Florida’s Property Law Targeting Certain Nationals Remains in Effect Amid Controversy

On Thursday, a US District Judge named Allen Winsor, based in Tallahassee, Florida, turned down appeals to stop a disputed law. This law prevents people from certain countries, including China, from owning property in the state. The judge insisted that the law, which is based on issues of citizenship, does not appear to break the US Constitution or any laws that protect against discrimination in housing. Here are the important details:

  • Judge Winsor was selected by former Republican President Donald Trump.
  • This law primarily impacts individuals residing in places such as China who aren’t American citizens or lack green cards.
  • Folks from Cuba, Venezuela, Syria, Iran, Russia, and North Korea are also subject to restrictions, particularly around significant military and infrastructure sites.
  • Nonetheless, there’s a loophole for people from these nations who possess non-tourist visas – they’re allowed to possess property as long as it’s not less than five miles (8 km) away from crucial infrastructure.

American Civil Liberties Union Challenges the Law

The American Civil Liberties Union (ACLU), representing four Chinese individuals, began a legal battle in May to oppose this law. They argue that the law violates the U.S. Constitution’s commitment to equality and due process. It also conflicts with the federal Fair Housing Act (FHA), which prohibits discrimination in housing based on race or nationality.

ACLU attorney Ashley Gorski expressed dissatisfaction with this situation and announced plans to contest the decision. The Biden administration has also expressed concern, submitting a document suggesting that the Florida legislation probably infringes on the FHA. Judge Winsor, however, pointed out that the law could affect people not originally from China, implying no direct discrimination based on protected characteristics.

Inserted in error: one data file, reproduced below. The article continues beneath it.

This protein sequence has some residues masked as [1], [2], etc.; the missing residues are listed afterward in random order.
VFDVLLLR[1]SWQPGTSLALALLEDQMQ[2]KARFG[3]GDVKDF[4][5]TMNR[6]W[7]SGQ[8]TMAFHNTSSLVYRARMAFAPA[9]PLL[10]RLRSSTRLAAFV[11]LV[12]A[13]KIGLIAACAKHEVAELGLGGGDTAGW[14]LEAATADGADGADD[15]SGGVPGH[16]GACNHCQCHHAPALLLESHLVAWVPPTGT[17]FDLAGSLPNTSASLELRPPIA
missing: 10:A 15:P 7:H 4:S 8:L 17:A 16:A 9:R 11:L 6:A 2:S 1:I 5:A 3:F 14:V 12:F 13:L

State Officials & Broader Implications

Republican Governor Ron DeSantis, who is in the presidential race, had earlier emphasized the law’s role in protecting Americans from potential Chinese Communist Party influences. He described the Party as “the United States’ greatest geopolitical threat.” On the heels of this ruling, DeSantis praised the decision on social media, highlighting Florida’s resilience against perceived CCP influence.

  • Other states like Texas and Louisiana have also deliberated on similar legislation this year.
  • Florida’s new law identifies several nations as “countries of concern” including China, Cuba, Iran, North Korea, and Venezuela.
  • The law also incorporates misdemeanor criminal penalties for property sellers who consciously defy the regulations.

Derek Shaffer, a partner at Quinn Emanuel, stated that Chinese individuals deserve equal treatment in Florida’s housing market, resonating with the sentiments of many opposing the law.

Impact on Immigrant Communities

The law’s opponents, some of whom termed it “racist”, intend to challenge Judge Winsor’s recent ruling. Jian Song, an owner of Multi-Choice Realty LLC and one of the plaintiffs, shared his distress over the legislation, reflecting the concerns of numerous immigrants attempting to establish themselves in Florida. Furthermore, Asian Americans and Chinese citizens residing in Florida had warned against potential discrimination and harassment due to the law.

Despite the controversy, the legislation received significant bipartisan support in both the House and Senate. It not only focuses on properties near military and other critical installations but also extends its prohibition to agricultural lands, indicating a broader scope than initially perceived.


As Florida’s law remains intact for now, the debate over its implications and constitutionality persists. The legislation’s supporters argue its necessity for security concerns, while opponents stress its discriminatory nature. With potential appeals on the horizon, the final resolution may still be pending.

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